Before writing
Kiyoshi’s Walk
, I had pretty much thought of poetry writing as a private endeavor. While writing the book I discovered that it could be a joint activity, in this case between grandparent and grandchild. It becomes a bridge and helps to bond them. Poetry, I realize, can also bond parents and children. It can bond children to each other in a classroom, particularly through linked poems and through sharing the poetic process, and it can even bond teachers and librarians to children. 
    Perhaps I’m just a poetry idealist, but I like to picture the teacher who offers poetry writing to his or her class as the students’ favorite teacher, the one remembered years after graduation. Such a teacher will not only offer poetry to the class, but she or he will listen to the students and their poems. As a retired teacher myself, I feel that one of the best gifts I gave to students was my ability to really listen to them, to let them know their voices were important.
    I must admit that I enjoyed writing a book in which poetry is front and center. By the mere fact of its centrality, the book is saying that poetry and poetry writing are important. As it does for Kiyoshi, I would suggest that poetry can become an indispensible  part of our lives, that it can deepen us and give us something other than the busyness of contemporary life. Children need this. Poetry can sharpen their perceptions and their ideas about themselves and the world. Maybe I’m lacking in humility and hoping for too much in thinking about poetry as having such a vital role in the lives of children. Maybe it’s just my poetry-idealism that’s speaking. Maybe it’s just my belief in children.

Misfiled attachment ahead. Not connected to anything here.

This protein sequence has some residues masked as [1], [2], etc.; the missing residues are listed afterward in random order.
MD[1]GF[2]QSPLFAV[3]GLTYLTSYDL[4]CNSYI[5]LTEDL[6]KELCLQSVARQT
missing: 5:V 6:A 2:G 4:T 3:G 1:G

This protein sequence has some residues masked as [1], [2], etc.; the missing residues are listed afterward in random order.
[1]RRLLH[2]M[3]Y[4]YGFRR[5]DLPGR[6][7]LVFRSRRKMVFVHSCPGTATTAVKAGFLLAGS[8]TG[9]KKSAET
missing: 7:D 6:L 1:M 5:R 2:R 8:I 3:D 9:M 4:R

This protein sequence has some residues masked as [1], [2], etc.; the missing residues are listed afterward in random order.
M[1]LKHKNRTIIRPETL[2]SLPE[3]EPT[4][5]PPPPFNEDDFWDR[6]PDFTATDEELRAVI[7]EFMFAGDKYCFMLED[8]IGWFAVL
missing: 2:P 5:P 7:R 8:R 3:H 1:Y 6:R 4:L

Me: Thank you, Mark, for sharing the story behind the writing of Kyoshi's Walk and for sharing your beliefs about the power of poetry in children's lives. Now head on over to TeacherDance  where Linda is hosting Poetry Friday. 

Monday, March 08, 2021

Girlpower Poetry 2021 for National Women's History Month